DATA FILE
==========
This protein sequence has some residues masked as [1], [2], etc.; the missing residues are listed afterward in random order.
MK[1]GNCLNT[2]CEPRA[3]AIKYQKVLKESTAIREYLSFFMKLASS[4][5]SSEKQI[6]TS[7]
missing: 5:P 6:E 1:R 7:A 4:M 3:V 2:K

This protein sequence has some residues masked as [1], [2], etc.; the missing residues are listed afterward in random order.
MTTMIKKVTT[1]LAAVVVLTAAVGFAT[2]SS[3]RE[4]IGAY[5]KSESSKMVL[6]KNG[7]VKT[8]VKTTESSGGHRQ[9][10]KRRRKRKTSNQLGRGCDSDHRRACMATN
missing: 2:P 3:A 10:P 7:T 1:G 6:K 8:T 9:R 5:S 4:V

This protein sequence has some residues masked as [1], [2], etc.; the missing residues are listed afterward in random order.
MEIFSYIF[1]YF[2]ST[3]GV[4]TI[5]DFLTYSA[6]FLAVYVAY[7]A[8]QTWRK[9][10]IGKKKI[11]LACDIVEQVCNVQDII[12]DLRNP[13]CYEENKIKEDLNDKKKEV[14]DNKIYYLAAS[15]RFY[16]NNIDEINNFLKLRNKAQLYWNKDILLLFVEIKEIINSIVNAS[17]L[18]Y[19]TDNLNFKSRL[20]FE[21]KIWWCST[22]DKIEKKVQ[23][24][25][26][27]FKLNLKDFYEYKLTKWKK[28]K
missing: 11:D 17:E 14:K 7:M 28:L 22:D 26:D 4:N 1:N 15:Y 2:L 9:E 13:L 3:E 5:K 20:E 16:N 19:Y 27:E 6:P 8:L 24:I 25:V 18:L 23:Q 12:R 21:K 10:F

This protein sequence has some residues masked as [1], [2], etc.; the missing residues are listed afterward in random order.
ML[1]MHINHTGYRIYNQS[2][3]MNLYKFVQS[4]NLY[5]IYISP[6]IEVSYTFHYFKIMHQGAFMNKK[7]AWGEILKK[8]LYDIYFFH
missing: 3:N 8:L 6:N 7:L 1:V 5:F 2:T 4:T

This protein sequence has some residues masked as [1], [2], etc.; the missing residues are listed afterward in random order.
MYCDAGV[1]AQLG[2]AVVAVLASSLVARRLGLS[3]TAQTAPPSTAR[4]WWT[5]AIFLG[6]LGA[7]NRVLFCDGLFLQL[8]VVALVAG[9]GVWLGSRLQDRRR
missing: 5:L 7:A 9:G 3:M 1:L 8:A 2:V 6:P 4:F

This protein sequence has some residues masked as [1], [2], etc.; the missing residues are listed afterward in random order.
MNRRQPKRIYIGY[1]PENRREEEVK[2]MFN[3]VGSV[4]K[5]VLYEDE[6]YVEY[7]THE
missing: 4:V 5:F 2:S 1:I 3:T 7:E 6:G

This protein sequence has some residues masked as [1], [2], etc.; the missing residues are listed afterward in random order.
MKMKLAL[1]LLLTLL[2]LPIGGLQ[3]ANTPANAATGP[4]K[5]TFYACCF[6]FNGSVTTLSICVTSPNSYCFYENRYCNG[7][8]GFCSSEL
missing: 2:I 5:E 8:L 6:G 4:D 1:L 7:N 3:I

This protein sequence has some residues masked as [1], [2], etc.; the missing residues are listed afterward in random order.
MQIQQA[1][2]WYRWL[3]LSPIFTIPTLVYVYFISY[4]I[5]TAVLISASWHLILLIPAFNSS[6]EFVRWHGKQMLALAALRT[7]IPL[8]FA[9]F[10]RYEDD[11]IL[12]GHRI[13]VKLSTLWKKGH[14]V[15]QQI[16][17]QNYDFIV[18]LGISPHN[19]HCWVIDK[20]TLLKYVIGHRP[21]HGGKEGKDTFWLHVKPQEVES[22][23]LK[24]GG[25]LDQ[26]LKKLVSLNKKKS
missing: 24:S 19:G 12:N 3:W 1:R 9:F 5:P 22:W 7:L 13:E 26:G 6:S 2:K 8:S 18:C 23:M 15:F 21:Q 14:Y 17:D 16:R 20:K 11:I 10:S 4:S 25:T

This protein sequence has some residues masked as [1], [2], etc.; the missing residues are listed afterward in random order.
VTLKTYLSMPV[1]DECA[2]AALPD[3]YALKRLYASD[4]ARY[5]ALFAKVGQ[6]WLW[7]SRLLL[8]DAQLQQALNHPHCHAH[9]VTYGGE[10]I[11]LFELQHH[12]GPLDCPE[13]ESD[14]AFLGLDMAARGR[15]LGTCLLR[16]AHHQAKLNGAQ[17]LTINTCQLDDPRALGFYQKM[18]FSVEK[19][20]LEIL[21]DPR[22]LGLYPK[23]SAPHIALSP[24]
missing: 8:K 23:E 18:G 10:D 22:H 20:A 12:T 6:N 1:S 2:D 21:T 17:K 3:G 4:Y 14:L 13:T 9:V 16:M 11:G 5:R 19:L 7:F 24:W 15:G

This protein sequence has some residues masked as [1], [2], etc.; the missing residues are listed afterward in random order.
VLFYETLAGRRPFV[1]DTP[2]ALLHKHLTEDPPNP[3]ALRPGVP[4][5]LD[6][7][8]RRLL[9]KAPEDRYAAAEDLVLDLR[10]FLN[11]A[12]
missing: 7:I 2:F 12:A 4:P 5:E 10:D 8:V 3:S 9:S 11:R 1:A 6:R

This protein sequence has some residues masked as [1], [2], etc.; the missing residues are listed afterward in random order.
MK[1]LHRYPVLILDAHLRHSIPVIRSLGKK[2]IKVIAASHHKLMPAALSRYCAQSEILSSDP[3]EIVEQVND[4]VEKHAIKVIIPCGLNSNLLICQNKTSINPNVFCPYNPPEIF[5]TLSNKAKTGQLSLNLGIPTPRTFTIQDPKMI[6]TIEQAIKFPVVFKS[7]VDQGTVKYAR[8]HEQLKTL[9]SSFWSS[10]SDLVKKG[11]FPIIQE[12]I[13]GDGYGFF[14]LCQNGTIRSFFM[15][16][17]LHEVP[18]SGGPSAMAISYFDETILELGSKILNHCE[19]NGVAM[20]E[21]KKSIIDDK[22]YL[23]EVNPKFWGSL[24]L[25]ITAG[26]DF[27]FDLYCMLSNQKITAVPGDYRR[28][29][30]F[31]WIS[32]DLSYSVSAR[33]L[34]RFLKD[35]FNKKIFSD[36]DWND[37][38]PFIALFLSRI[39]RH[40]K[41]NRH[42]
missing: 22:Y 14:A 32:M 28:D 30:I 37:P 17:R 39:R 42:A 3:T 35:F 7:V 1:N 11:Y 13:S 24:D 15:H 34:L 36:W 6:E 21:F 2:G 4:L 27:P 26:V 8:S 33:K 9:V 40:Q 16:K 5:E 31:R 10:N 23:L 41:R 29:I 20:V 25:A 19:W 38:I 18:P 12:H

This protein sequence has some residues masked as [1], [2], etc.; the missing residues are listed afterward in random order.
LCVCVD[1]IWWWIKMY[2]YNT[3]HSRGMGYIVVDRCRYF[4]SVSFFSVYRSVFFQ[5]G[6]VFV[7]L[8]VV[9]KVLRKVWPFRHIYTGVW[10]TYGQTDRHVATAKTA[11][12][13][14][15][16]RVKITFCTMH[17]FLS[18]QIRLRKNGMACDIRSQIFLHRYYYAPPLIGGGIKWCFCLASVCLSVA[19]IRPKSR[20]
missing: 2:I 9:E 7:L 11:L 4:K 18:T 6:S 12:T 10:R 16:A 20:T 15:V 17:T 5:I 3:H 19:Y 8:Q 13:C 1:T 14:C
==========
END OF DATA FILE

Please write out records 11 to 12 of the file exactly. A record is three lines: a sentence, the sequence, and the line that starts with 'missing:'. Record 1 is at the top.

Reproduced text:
This protein sequence has some residues masked as [1], [2], etc.; the missing residues are listed afterward in random order.
MK[1]LHRYPVLILDAHLRHSIPVIRSLGKK[2]IKVIAASHHKLMPAALSRYCAQSEILSSDP[3]EIVEQVND[4]VEKHAIKVIIPCGLNSNLLICQNKTSINPNVFCPYNPPEIF[5]TLSNKAKTGQLSLNLGIPTPRTFTIQDPKMI[6]TIEQAIKFPVVFKS[7]VDQGTVKYAR[8]HEQLKTL[9]SSFWSS[10]SDLVKKG[11]FPIIQE[12]I[13]GDGYGFF[14]LCQNGTIRSFFM[15][16][17]LHEVP[18]SGGPSAMAISYFDETILELGSKILNHCE[19]NGVAM[20]E[21]KKSIIDDK[22]YL[23]EVNPKFWGSL[24]L[25]ITAG[26]DF[27]FDLYCMLSNQKITAVPGDYRR[28][29][30]F[31]WIS[32]DLSYSVSAR[33]L[34]RFLKD[35]FNKKIFSD[36]DWND[37][38]PFIALFLSRI[39]RH[40]K[41]NRH[42]
missing: 22:Y 14:A 32:M 28:D 30:I 37:P 17:R 39:R 42:A 3:T 35:F 7:V 1:N 11:Y 13:S 24:D 15:H 34:L 36:W 6:E 21:F 2:G 4:L 27:P 26:V 8:S 33:K 9:V 40:Q 16:K 5:E 31:R 10:N 23:L 41:R 29:I 20:V 25:A 19:W 38:I 18:P 12:H

This protein sequence has some residues masked as [1], [2], etc.; the missing residues are listed afterward in random order.
LCVCVD[1]IWWWIKMY[2]YNT[3]HSRGMGYIVVDRCRYF[4]SVSFFSVYRSVFFQ[5]G[6]VFV[7]L[8]VV[9]KVLRKVWPFRHIYTGVW[10]TYGQTDRHVATAKTA[11][12][13][14][15][16]RVKITFCTMH[17]FLS[18]QIRLRKNGMACDIRSQIFLHRYYYAPPLIGGGIKWCFCLASVCLSVA[19]IRPKSR[20]
missing: 2:I 9:E 7:L 11:L 4:K 18:T 6:S 12:T 10:R 16:A 20:T 15:V 17:T 5:I 3:H 19:Y 8:Q 13:C 1:T 14:C